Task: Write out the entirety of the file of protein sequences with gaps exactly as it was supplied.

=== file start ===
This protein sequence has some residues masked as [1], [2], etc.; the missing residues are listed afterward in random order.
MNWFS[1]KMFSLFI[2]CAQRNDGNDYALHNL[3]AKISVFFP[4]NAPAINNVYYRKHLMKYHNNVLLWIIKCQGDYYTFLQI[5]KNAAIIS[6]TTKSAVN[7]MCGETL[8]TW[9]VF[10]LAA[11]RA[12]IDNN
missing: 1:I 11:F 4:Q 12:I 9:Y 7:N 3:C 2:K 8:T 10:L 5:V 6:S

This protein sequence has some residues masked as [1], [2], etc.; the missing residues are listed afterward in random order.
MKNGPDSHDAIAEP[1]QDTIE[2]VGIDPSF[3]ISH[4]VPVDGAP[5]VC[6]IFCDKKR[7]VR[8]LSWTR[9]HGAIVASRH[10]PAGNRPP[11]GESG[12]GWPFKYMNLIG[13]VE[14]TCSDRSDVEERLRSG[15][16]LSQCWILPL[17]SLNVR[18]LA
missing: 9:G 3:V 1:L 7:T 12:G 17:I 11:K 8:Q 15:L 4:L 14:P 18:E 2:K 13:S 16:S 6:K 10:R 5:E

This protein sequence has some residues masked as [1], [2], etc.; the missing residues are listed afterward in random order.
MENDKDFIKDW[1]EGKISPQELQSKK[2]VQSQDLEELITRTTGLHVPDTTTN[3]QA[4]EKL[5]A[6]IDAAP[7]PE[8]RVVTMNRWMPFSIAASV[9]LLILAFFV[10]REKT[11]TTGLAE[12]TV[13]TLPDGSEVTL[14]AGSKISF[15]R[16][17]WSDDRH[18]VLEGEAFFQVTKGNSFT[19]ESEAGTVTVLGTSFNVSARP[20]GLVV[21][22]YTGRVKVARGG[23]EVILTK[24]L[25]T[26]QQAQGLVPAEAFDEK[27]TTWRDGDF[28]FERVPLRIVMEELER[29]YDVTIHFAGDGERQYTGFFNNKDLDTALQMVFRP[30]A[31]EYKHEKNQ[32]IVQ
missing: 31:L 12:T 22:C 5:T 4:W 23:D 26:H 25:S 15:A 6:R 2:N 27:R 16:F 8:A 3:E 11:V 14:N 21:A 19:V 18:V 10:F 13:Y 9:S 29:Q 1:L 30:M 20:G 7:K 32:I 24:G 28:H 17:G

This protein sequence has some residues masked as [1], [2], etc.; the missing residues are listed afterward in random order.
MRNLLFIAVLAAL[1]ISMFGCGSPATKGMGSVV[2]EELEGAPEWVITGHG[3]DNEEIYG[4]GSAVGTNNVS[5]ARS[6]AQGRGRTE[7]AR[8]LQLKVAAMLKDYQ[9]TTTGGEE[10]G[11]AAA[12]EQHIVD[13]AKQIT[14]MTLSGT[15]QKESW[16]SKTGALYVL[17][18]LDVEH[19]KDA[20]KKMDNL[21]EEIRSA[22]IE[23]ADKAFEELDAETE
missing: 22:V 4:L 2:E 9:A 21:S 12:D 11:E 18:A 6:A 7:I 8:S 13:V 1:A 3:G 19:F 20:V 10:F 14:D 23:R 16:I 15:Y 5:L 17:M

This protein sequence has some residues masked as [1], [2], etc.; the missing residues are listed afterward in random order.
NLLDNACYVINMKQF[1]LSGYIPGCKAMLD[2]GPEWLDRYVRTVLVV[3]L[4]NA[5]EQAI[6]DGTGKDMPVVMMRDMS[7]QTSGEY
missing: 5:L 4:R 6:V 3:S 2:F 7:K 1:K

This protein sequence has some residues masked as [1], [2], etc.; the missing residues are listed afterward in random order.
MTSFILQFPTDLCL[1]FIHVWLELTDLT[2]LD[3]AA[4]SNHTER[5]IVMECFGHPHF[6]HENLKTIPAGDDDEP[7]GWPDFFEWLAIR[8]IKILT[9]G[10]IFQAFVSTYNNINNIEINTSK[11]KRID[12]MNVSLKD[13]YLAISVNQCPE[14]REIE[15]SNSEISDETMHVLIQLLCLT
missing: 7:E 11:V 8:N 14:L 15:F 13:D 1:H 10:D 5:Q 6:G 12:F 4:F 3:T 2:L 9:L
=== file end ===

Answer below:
This protein sequence has some residues masked as [1], [2], etc.; the missing residues are listed afterward in random order.
MNWFS[1]KMFSLFI[2]CAQRNDGNDYALHNL[3]AKISVFFP[4]NAPAINNVYYRKHLMKYHNNVLLWIIKCQGDYYTFLQI[5]KNAAIIS[6]TTKSAVN[7]MCGETL[8]TW[9]VF[10]LAA[11]RA[12]IDNN
missing: 1:I 11:F 4:Q 12:I 9:Y 7:N 3:C 2:K 8:T 10:L 5:V 6:S

This protein sequence has some residues masked as [1], [2], etc.; the missing residues are listed afterward in random order.
MKNGPDSHDAIAEP[1]QDTIE[2]VGIDPSF[3]ISH[4]VPVDGAP[5]VC[6]IFCDKKR[7]VR[8]LSWTR[9]HGAIVASRH[10]PAGNRPP[11]GESG[12]GWPFKYMNLIG[13]VE[14]TCSDRSDVEERLRSG[15][16]LSQCWILPL[17]SLNVR[18]LA
missing: 9:G 3:V 1:L 7:T 12:G 17:I 11:K 8:Q 15:L 4:L 14:P 18:E 2:K 13:S 16:S 6:K 10:R 5:E

This protein sequence has some residues masked as [1], [2], etc.; the missing residues are listed afterward in random order.
MENDKDFIKDW[1]EGKISPQELQSKK[2]VQSQDLEELITRTTGLHVPDTTTN[3]QA[4]EKL[5]A[6]IDAAP[7]PE[8]RVVTMNRWMPFSIAASV[9]LLILAFFV[10]REKT[11]TTGLAE[12]TV[13]TLPDGSEVTL[14]AGSKISF[15]R[16][17]WSDDRH[18]VLEGEAFFQVTKGNSFT[19]ESEAGTVTVLGTSFNVSARP[20]GLVV[21][22]YTGRVKVARGG[23]EVILTK[24]L[25]T[26]QQAQGLVPAEAFDEK[27]TTWRDGDF[28]FERVPLRIVMEELER[29]YDVTIHFAGDGERQYTGFFNNKDLDTALQMVFRP[30]A[31]EYKHEKNQ[32]IVQ
missing: 31:L 12:T 22:C 5:T 4:W 23:D 26:H 25:S 15:A 6:R 2:N 27:R 16:F 8:A 3:E 11:V 14:N 21:A 19:V 18:V 10:F 13:Y 9:S 29:Q 1:L 30:M 20:G 7:K 32:I 24:G 28:H 17:G

This protein sequence has some residues masked as [1], [2], etc.; the missing residues are listed afterward in random order.
MRNLLFIAVLAAL[1]ISMFGCGSPATKGMGSVV[2]EELEGAPEWVITGHG[3]DNEEIYG[4]GSAVGTNNVS[5]ARS[6]AQGRGRTE[7]AR[8]LQLKVAAMLKDYQ[9]TTTGGEE[10]G[11]AAA[12]EQHIVD[13]AKQIT[14]MTLSGT[15]QKESW[16]SKTGALYVL[17][18]LDVEH[19]KDA[20]KKMDNL[21]EEIRSA[22]IE[23]ADKAFEELDAETE
missing: 22:V 4:L 2:E 9:A 21:S 12:D 11:E 18:A 6:A 7:I 8:S 13:V 1:A 3:G 19:F 20:V 10:F 14:D 23:R 16:I 15:Y 5:L 17:M

This protein sequence has some residues masked as [1], [2], etc.; the missing residues are listed afterward in random order.
NLLDNACYVINMKQF[1]LSGYIPGCKAMLD[2]GPEWLDRYVRTVLVV[3]L[4]NA[5]EQAI[6]DGTGKDMPVVMMRDMS[7]QTSGEY
missing: 5:L 4:R 6:V 3:S 2:F 7:K 1:K

This protein sequence has some residues masked as [1], [2], etc.; the missing residues are listed afterward in random order.
MTSFILQFPTDLCL[1]FIHVWLELTDLT[2]LD[3]AA[4]SNHTER[5]IVMECFGHPHF[6]HENLKTIPAGDDDEP[7]GWPDFFEWLAIR[8]IKILT[9]G[10]IFQAFVSTYNNINNIEINTSK[11]KRID[12]MNVSLKD[13]YLAISVNQCPE[14]REIE[15]SNSEISDETMHVLIQLLCLT
missing: 7:E 11:V 8:N 14:L 15:F 13:D 1:H 10:D 5:Q 6:G 12:F 4:F 3:T 2:L 9:L